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Jun
3
comment Do fast cars need to occasionally be driven fast?
Ah fascinating. Ok so it makes sense that an engine running at operating temperature is a happy engine - no need to fang it. Last point - how about the exhaust? Some cars have monstrous exhaust pipes (GT-R) to handle the exhaust from a 600 BHP+ engine, and my understanding of back pressure says that you'd get carbon buildup from driving well below the max power output. Would this be the one case where an Italian Tuneup is helpful?
Jun
2
comment Do fast cars need to occasionally be driven fast?
Ah right, so would that mean that harder driving doesn't require the radiator (fan) to work significantly harder?
Jun
2
comment Do fast cars need to occasionally be driven fast?
Interesting, nice to have an anecdote. And yes, I'm realising that there isn't substantial objective knowledge about this. That forum unsurprisingly includes people advocating spirited driving for engine maintenance, but again, the bias is heavy! I'll let this question hang for a bit longer to see if we get some more objective responses.
Jun
2
comment Do fast cars need to occasionally be driven fast?
Good answer. I guess the uncertainty lies around the "operating temperature". Yes you have the cooling system temp, though for a given cooling system temp my understanding is that you could have a significant range of temps of the engine internals. I think it's possible that the engineers could design an engine for which the proper operating temperature, for internal carbon buildup prevention, is actually quite hot due to "spirited driving". I'm still learning about mechanics, but would that be reasonable?
Jun
1
revised Do fast cars need to occasionally be driven fast?
Changes throughout
Jun
1
asked Do fast cars need to occasionally be driven fast?
May
24
awarded  Popular Question
Mar
13
awarded  Citizen Patrol
Dec
10
comment Engine power specification at different rpm?
Great explanation. Do you prefer the peaky curve even just for street driving, or is it mainly because you track your car?
Dec
5
accepted Assuming identical and sufficient ABS, and ignoring aerodynamics, are tires the only factor for braking distance?
Dec
4
accepted When is EBD (Electronic Brakeforce Distribution) beneficial?
Dec
4
revised Assuming identical and sufficient ABS, and ignoring aerodynamics, are tires the only factor for braking distance?
added 144 characters in body
Dec
4
comment Assuming identical and sufficient ABS, and ignoring aerodynamics, are tires the only factor for braking distance?
@BobCross Yep I hope I portrayed that by showing that µ isn't constant. Ok to try make it really clear, I mean a braking system which is overpowered. The pads and pistons and all that have more than sufficient force to slow down the wheels as much as they want - so much so that they could lock the wheels, but due to the use of ABS they don't lock the wheels, they instead grip at the threshold. I don't get why you're saying the cornering grip and braking grip is completely unrelated - didn't you read the "Traction Budget" from The Physics of Racing?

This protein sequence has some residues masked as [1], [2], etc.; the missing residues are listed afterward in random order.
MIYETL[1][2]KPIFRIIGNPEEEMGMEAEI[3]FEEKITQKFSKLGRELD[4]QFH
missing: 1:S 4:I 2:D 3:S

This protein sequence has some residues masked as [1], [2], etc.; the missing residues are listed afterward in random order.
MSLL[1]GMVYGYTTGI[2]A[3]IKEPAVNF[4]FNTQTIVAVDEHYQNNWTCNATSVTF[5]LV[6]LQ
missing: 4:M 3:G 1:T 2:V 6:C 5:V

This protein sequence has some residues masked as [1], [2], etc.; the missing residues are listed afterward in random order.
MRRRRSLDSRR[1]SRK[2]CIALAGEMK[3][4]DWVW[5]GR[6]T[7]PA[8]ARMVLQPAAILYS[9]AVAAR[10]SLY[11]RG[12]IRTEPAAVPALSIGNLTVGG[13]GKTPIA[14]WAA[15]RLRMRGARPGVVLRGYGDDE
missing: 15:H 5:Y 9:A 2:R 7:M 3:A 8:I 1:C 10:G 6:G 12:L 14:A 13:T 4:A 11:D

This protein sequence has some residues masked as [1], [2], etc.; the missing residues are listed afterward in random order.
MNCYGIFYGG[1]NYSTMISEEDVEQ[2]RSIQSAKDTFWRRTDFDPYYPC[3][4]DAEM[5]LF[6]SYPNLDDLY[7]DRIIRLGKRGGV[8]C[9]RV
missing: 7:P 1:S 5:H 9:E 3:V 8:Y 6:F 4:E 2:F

Dec
4
comment Assuming identical and sufficient ABS, and ignoring aerodynamics, are tires the only factor for braking distance?
@mac Exactly, that's what I wanted the answer to contain. Check out the answer I wrote up, do you think it's reasonable?
Dec
4
revised Assuming identical and sufficient ABS, and ignoring aerodynamics, are tires the only factor for braking distance?
Added equation about distance vs acceleration
Dec
4
answered Assuming identical and sufficient ABS, and ignoring aerodynamics, are tires the only factor for braking distance?
Dec
4
comment Assuming identical and sufficient ABS, and ignoring aerodynamics, are tires the only factor for braking distance?
@BobCross Not a problem if you don't agree with the edits, I'll just draft up something myself.
Dec
4
suggested rejected edit on Assuming identical and sufficient ABS, and ignoring aerodynamics, are tires the only factor for braking distance?
Dec
4
comment Assuming identical and sufficient ABS, and ignoring aerodynamics, are tires the only factor for braking distance?
@BobCross I did some more research, and Wikipedia (en.wikipedia.org/wiki/Tyre_load_sensitivity) and other sites (technicalf1explained.blogspot.com.au/2012/10/…) explain that the coefficient of friction decreases slightly as load increases. This explains everything in my mind - your experience of higher mass resulting in slightly worse braking, and even the nose dipping doing likewise. I'm going to draft some edits on your answer incorporation this, hopefully we can come to an agreement.
Dec
3
comment When is EBD (Electronic Brakeforce Distribution) beneficial?
So how come my car claims to have ABS but not EBD?